We all have yeast living on the surface of our skin. When it is hot and humid, yeast tend to grow more quickly. An overgrowth of yeast can cause tinea versicolor, a common skin condition. TV may also be referred to as a common fungal infection because yeast is a type of fungus. It is not contagious.
A dermatologist can diagnose TV by examining the skin. He may scrape a bit of scale from the affected skin and look under a microscope to confirm it is a TV.Another way to confirm the condition is to use a special device called a Wood’s lamp. The doctor will hold the lamp about 4-5 inches from the affected skin. A TV skin will appear yellowish green in color.
Factors considering treatment for TV include the location of the infection, the severity, the weather, and the patient’s wishes. Treatments may include:
Medicated shampoos, soaps, creams, and lotions are frequently used to treat TV. The active ingredient in these medications is usually selenium sulfide, ketoconazole, or pyrithione zinc. They help to keep the yeast under control.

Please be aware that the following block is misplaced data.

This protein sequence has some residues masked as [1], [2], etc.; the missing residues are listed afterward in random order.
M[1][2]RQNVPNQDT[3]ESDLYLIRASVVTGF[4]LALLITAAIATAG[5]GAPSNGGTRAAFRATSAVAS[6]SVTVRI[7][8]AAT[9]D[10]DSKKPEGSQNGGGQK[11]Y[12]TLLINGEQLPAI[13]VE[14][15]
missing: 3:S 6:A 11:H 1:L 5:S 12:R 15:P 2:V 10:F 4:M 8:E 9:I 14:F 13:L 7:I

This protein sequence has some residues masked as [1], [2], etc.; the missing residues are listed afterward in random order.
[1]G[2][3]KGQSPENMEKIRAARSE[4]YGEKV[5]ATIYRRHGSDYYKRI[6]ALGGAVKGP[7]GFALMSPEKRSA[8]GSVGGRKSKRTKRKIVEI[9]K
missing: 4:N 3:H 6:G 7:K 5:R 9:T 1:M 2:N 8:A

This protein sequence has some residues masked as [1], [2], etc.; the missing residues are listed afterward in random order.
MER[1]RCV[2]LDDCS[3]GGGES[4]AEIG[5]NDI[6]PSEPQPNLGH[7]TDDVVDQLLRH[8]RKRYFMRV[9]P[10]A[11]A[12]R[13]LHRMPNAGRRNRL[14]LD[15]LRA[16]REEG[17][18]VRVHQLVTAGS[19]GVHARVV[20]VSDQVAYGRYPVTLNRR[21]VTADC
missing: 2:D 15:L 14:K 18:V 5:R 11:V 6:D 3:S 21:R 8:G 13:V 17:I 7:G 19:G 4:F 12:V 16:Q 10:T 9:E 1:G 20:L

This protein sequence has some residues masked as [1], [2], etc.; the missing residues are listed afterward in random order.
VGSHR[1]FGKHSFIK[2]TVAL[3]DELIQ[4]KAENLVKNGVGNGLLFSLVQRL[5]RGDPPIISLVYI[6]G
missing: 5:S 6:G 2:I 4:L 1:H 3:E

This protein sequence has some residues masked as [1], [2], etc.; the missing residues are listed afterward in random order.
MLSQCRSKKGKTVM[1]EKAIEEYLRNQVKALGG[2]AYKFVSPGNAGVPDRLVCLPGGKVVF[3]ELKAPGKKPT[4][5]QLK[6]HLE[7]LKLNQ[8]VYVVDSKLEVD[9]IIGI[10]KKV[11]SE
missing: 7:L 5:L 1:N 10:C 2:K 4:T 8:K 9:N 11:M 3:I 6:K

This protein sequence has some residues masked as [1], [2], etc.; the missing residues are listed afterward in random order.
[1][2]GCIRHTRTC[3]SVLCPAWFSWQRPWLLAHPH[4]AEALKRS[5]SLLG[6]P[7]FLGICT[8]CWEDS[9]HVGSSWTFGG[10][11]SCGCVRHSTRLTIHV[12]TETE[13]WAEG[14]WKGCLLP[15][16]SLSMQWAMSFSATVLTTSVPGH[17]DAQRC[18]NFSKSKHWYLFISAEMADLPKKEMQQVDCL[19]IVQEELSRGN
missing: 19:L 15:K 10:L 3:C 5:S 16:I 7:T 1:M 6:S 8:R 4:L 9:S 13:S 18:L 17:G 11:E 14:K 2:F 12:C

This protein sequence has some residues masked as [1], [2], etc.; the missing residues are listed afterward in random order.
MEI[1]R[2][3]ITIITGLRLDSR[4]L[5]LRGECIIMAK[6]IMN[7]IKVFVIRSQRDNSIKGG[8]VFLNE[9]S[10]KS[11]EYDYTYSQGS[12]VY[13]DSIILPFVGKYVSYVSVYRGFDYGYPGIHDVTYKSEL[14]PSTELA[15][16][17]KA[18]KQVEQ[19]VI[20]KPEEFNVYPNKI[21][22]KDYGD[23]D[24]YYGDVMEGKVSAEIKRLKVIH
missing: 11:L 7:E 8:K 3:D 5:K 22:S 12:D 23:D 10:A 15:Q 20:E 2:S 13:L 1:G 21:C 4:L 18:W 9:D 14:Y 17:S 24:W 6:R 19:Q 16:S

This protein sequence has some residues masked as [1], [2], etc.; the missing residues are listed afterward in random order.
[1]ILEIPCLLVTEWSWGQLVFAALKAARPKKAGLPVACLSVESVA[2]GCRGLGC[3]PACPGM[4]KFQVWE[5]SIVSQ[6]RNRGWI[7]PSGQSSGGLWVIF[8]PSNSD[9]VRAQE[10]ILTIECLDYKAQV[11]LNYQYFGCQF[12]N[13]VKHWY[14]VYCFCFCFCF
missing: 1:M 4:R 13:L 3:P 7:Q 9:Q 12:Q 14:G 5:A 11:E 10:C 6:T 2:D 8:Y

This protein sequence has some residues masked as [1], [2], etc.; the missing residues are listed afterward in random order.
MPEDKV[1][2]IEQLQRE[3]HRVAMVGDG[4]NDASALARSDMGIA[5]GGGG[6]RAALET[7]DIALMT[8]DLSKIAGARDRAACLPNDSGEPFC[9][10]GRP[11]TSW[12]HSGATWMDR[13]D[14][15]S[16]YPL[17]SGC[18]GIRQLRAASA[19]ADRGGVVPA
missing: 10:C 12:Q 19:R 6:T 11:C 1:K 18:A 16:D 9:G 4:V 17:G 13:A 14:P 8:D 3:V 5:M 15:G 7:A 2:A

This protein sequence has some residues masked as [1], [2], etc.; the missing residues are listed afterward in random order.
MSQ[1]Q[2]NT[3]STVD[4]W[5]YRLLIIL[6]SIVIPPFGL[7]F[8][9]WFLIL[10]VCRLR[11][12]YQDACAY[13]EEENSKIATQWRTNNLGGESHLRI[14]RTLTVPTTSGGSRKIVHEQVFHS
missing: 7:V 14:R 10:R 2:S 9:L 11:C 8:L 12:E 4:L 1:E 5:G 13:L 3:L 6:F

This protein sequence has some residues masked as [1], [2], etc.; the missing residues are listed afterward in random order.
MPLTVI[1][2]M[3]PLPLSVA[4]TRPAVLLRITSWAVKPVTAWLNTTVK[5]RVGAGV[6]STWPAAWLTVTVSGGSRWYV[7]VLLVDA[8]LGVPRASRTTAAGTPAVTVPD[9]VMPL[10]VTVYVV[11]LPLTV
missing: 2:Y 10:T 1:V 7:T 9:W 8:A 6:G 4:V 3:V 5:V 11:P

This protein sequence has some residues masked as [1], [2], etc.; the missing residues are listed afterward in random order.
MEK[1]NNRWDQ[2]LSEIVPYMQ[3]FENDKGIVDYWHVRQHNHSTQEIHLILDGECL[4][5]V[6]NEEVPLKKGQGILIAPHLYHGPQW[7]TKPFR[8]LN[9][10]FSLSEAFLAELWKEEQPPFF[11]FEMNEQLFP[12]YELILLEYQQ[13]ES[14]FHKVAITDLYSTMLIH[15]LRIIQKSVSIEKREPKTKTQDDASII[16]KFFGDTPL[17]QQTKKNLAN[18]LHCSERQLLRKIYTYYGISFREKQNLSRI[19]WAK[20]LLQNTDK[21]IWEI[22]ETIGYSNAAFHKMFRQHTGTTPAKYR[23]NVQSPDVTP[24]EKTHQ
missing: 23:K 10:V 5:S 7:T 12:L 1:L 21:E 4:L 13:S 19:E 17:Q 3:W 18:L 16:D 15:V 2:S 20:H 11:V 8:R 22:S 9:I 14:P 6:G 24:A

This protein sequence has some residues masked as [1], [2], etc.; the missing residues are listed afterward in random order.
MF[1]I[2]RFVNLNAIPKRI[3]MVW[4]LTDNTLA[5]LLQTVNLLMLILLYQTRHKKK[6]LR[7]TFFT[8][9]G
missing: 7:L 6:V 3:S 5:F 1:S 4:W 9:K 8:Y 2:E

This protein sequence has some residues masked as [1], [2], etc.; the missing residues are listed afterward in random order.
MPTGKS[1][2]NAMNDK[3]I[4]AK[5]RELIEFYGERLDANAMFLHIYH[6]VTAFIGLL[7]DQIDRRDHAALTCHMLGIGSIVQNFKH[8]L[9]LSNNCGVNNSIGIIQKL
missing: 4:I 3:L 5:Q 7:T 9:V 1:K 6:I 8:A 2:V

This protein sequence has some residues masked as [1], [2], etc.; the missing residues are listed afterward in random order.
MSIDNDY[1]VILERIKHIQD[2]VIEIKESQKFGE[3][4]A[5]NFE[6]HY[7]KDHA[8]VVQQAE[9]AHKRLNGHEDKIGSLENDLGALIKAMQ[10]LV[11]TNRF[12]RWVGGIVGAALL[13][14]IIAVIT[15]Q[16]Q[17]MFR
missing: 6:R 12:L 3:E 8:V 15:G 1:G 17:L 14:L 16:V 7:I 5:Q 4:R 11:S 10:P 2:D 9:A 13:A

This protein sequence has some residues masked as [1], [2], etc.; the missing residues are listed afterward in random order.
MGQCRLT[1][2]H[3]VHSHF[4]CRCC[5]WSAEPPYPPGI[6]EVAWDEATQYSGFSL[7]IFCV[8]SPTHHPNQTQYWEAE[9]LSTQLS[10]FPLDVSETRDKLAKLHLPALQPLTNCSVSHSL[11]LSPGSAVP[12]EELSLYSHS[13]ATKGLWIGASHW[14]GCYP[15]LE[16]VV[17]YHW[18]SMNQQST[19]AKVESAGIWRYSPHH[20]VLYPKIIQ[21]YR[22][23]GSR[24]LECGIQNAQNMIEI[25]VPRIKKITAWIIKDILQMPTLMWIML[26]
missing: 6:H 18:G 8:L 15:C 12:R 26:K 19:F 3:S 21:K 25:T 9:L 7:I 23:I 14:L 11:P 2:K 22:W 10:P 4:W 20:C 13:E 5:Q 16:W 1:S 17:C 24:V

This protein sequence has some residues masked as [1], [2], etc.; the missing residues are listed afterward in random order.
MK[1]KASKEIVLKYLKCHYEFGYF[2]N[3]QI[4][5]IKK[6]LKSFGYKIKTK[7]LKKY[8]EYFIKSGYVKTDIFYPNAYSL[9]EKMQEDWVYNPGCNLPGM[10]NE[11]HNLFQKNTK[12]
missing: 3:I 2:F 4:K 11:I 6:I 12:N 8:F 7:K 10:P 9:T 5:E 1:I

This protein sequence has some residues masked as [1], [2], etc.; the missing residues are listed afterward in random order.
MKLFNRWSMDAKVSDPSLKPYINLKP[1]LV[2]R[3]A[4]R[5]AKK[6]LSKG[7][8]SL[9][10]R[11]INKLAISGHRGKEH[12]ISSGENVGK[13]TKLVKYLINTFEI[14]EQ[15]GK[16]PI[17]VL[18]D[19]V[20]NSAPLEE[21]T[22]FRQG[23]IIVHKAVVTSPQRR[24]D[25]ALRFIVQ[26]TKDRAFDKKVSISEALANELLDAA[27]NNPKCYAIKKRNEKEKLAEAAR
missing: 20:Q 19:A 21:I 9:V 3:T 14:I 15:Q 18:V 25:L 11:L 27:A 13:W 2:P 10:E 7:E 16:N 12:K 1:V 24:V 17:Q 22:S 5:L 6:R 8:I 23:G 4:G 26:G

TV can return when it is warm and humid outdoors. Using a medicated cleanser once or twice a month especially during these weather conditions can help.
If the infection is severe, covers a large area of the body, or frequently returns, you may be prescribed anti-fungal pills. It can come with several side effects and interactions, so you need doctor’s close supervision.
Although the yeast is easy to kill, it can take weeks or months for the skin to return to its normal color. Just because the skin is lighter does not mean the infection is still there. The skin just needs some incidental sun exposure to stimulate pigment production in the skin. Protecting the skin from the sun and not tanning will help the skin tone even out more quickly and safely.
If you live in warm and humid area, the dermatologist can give you more tips to help prevent TV from returning.
All content solely developed by the American Academy of Dermatology.